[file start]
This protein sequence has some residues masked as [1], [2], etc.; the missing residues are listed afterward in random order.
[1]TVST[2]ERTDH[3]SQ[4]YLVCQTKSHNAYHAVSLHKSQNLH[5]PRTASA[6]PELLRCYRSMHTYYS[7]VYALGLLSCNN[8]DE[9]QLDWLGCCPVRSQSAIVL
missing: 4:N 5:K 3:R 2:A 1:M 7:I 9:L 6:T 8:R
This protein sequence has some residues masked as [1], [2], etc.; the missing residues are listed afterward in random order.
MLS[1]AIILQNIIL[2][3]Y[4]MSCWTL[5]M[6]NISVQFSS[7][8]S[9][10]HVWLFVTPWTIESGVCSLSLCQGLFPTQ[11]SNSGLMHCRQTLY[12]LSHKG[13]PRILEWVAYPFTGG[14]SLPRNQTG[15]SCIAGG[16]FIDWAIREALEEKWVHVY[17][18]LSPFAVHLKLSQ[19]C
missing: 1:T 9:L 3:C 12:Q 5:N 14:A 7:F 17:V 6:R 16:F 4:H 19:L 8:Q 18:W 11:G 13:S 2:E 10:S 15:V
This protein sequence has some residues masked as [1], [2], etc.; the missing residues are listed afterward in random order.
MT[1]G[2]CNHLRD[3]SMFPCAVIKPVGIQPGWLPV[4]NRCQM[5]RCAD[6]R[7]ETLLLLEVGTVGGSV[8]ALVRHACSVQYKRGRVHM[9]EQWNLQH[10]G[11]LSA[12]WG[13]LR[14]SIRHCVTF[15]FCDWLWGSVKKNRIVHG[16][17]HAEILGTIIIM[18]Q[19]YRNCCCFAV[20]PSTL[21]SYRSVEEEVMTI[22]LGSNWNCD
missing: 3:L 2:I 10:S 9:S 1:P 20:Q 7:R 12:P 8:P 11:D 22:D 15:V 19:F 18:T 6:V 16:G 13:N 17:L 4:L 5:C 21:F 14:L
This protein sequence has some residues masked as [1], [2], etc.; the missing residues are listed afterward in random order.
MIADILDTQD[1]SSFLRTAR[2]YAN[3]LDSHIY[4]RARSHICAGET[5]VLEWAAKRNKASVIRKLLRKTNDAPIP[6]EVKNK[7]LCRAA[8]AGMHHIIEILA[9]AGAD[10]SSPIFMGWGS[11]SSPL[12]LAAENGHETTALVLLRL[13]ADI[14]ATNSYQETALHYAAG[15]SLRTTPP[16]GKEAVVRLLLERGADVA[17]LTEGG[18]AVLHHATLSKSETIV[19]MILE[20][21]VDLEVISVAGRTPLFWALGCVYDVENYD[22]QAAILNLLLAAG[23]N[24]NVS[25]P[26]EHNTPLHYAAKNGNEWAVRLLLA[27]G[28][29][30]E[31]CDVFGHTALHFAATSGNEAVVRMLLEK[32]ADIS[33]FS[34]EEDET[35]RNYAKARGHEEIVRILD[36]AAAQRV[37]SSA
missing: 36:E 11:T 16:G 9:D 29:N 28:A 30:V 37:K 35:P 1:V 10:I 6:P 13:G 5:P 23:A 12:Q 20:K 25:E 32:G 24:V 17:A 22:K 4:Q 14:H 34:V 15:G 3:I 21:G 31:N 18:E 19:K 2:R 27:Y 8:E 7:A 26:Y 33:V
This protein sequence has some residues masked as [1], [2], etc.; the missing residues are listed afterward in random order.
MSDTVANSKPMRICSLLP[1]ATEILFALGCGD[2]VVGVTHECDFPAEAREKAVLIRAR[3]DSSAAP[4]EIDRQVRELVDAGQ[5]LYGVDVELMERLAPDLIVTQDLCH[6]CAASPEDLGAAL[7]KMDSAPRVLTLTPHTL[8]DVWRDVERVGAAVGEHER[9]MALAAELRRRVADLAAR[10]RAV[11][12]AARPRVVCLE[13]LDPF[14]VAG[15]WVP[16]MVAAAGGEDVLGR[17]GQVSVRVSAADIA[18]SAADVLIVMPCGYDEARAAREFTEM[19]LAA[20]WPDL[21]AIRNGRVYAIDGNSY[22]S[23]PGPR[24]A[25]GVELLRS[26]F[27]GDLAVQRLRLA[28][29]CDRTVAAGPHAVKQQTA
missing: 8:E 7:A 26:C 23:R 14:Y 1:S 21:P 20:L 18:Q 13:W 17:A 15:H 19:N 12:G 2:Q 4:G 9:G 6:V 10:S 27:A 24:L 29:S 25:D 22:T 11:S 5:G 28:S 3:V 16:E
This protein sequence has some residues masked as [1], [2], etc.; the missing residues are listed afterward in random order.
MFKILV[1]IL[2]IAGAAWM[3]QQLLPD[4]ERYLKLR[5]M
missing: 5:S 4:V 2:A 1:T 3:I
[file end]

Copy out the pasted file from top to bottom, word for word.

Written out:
This protein sequence has some residues masked as [1], [2], etc.; the missing residues are listed afterward in random order.
[1]TVST[2]ERTDH[3]SQ[4]YLVCQTKSHNAYHAVSLHKSQNLH[5]PRTASA[6]PELLRCYRSMHTYYS[7]VYALGLLSCNN[8]DE[9]QLDWLGCCPVRSQSAIVL
missing: 4:N 5:K 3:R 2:A 1:M 7:I 9:L 6:T 8:R
This protein sequence has some residues masked as [1], [2], etc.; the missing residues are listed afterward in random order.
MLS[1]AIILQNIIL[2][3]Y[4]MSCWTL[5]M[6]NISVQFSS[7][8]S[9][10]HVWLFVTPWTIESGVCSLSLCQGLFPTQ[11]SNSGLMHCRQTLY[12]LSHKG[13]PRILEWVAYPFTGG[14]SLPRNQTG[15]SCIAGG[16]FIDWAIREALEEKWVHVY[17][18]LSPFAVHLKLSQ[19]C
missing: 1:T 9:L 3:C 12:Q 5:N 14:A 7:F 17:V 6:R 16:F 4:H 19:L 8:Q 18:W 11:G 13:S 2:E 10:S 15:V
This protein sequence has some residues masked as [1], [2], etc.; the missing residues are listed afterward in random order.
MT[1]G[2]CNHLRD[3]SMFPCAVIKPVGIQPGWLPV[4]NRCQM[5]RCAD[6]R[7]ETLLLLEVGTVGGSV[8]ALVRHACSVQYKRGRVHM[9]EQWNLQH[10]G[11]LSA[12]WG[13]LR[14]SIRHCVTF[15]FCDWLWGSVKKNRIVHG[16][17]HAEILGTIIIM[18]Q[19]YRNCCCFAV[20]PSTL[21]SYRSVEEEVMTI[22]LGSNWNCD
missing: 3:L 2:I 10:S 9:S 1:P 20:Q 7:R 12:P 8:P 11:D 22:D 15:V 19:F 18:T 6:V 16:G 13:N 17:L 4:L 5:C 21:F 14:L
This protein sequence has some residues masked as [1], [2], etc.; the missing residues are listed afterward in random order.
MIADILDTQD[1]SSFLRTAR[2]YAN[3]LDSHIY[4]RARSHICAGET[5]VLEWAAKRNKASVIRKLLRKTNDAPIP[6]EVKNK[7]LCRAA[8]AGMHHIIEILA[9]AGAD[10]SSPIFMGWGS[11]SSPL[12]LAAENGHETTALVLLRL[13]ADI[14]ATNSYQETALHYAAG[15]SLRTTPP[16]GKEAVVRLLLERGADVA[17]LTEGG[18]AVLHHATLSKSETIV[19]MILE[20][21]VDLEVISVAGRTPLFWALGCVYDVENYD[22]QAAILNLLLAAG[23]N[24]NVS[25]P[26]EHNTPLHYAAKNGNEWAVRLLLA[27]G[28][29][30]E[31]CDVFGHTALHFAATSGNEAVVRMLLEK[32]ADIS[33]FS[34]EEDET[35]RNYAKARGHEEIVRILD[36]AAAQRV[37]SSA
missing: 36:E 11:T 16:G 9:D 29:N 28:A 30:V 37:K 35:P 1:V 10:I 6:P 13:G 5:P 23:A 12:Q 20:K 25:E 32:G 24:V 17:A 22:K 4:Q 14:H 34:V 15:G 3:I 21:G 31:N 18:E 19:K 2:R 27:Y 8:E 7:A 26:Y 33:V
This protein sequence has some residues masked as [1], [2], etc.; the missing residues are listed afterward in random order.
MSDTVANSKPMRICSLLP[1]ATEILFALGCGD[2]VVGVTHECDFPAEAREKAVLIRAR[3]DSSAAP[4]EIDRQVRELVDAGQ[5]LYGVDVELMERLAPDLIVTQDLCH[6]CAASPEDLGAAL[7]KMDSAPRVLTLTPHTL[8]DVWRDVERVGAAVGEHER[9]MALAAELRRRVADLAAR[10]RAV[11][12]AARPRVVCLE[13]LDPF[14]VAG[15]WVP[16]MVAAAGGEDVLGR[17]GQVSVRVSAADIA[18]SAADVLIVMPCGYDEARAAREFTEM[19]LAA[20]WPDL[21]AIRNGRVYAIDGNSY[22]S[23]PGPR[24]A[25]GVELLRS[26]F[27]GDLAVQRLRLA[28][29]CDRTVAAGPHAVKQQTA
missing: 8:E 7:A 26:C 23:R 14:Y 1:S 21:P 20:L 18:Q 13:W 17:A 15:H 19:N 12:G 2:Q 4:G 9:G 6:V 10:S 27:A 24:L 29:S 25:D 22:T 11:S 5:G 28:S 3:V 16:E
This protein sequence has some residues masked as [1], [2], etc.; the missing residues are listed afterward in random order.
MFKILV[1]IL[2]IAGAAWM[3]QQLLPD[4]ERYLKLR[5]M
missing: 5:S 4:V 2:A 1:T 3:I